Theater archives

Golden Oldies


In honor of Dance Theater Workshop’s 40th anniversary, DancenOw/NYC’s Robin Staff revived her “40Up” series for the first evening of the organization’s 10-day festival, presenting a host of agile, mature choreographers with ties to DTW. Male-female duets ran a provocative gamut. Heidi Latsky and Jeffrey Freeze’s uneasy contacts and energetic semi-unison in a sequence from Latsky’s Disjointed (to premiere in May) counterpointed a sung conversation (from the score for The Umbrellas of Cherbourg) between former lovers. David Grenke’s Vespers, to Tom Waits’s heart-rocking “Tom Traubert’s Blues,” tackled a classic trope: the duet with a dead partner. Yet as Grenke slung Wallie Wolfgruber around in sensationally desperate maneuvers, this gorgeous ghost seemed more alive than he. Art Bridgman and Myrna Packer were gentler partners in their ingenious Under the Skin, but at times their video images, projected onto their white hoop skirts, wheeled and spun as if in passion’s gusts. Grenke’s nudging of an inert form was echoed by something profoundly real in the female duets of the 1994 Victoria Marks–Margaret Williams film, Mothers and Daughters.

In two pas de deux, suavity was under siege. David Parker of the Bang Group and Sara Hook reprised their hilarious number from Parker’s NutCracked, making the most of one cocktail plus their fingers, lips, increasing drunkenness, and Tchaikovsky. In I Thought You Were Dead, those inimitable old smoothies Alice Teirstein and Stuart Hodes turned a genteel rendezvous of onetime flames into a deliciously comic struggle between rekindled ardor and good sense. Laurie McLeod made her DTW debut with a witty scene for two women from her Twelve Incantations. Seated and wearing huge bundles of white net, Bettina Montano and Antonia Small escalated vowel sounds and primping gestures into a rhythmic frenzy of non-sense.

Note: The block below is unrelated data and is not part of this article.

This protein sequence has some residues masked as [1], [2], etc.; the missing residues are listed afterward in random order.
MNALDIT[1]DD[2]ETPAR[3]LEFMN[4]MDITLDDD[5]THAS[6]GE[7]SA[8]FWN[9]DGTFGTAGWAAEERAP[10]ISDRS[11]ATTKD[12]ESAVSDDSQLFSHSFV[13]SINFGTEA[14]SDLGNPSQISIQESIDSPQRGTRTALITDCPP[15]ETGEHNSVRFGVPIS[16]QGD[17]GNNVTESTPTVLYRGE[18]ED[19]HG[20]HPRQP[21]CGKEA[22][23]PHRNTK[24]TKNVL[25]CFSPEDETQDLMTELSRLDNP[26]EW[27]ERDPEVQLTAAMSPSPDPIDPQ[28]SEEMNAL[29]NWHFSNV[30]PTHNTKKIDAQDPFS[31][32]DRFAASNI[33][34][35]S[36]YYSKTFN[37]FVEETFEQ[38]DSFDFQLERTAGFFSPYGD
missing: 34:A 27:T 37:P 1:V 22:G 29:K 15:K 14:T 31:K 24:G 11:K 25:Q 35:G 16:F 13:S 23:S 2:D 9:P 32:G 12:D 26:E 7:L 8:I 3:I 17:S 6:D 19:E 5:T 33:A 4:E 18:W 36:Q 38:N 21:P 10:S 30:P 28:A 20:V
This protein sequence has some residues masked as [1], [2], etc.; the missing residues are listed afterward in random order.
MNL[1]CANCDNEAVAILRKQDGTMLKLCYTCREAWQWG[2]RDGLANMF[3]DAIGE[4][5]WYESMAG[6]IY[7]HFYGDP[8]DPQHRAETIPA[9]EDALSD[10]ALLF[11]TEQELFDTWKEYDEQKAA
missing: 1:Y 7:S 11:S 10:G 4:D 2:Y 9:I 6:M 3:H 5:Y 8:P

Other choreographers explored the solo form. Megan Williams’s Bottles traced a circuit of quiet desperation; every outward stretch seemed to curl back into misery. Spooling out Zvi Gotheiner’s Solo for Dirk to the husky Spanish singing of Shakira, the magnificent Dirk Platzek (too long absent from the stage) transformed a journey past oft repeated signposts into a rich tapestry of meditations. Doug Elkins barely moved from one spot in his Mouth’s Cradle, Bj eerily lovely singing a perfect companion to his complex, liquid moves. His early work in hip-hop has graduated into an amazing metaphor for a man slipping around in his skin, in his head.

Two small group works completed the program. An excerpt from Sara Pearson and Patrik Widrig’s Thaw suggested cultivating a garden, with Pearson the gardener. After lively, vigorous tumbling about by Widrig and three others, flourishing bamboo replaced potted grass. In Claire Porter’s subtle
Knitting Orders, a chain of women knit and purled a litany of moves and instructions for supplying helmet liners to troops that perhaps dates from World War I.

The DancenOw/NYC festival continues at Joe’s Pub and gratis at Highbridge Park in Washington Heights on Saturday.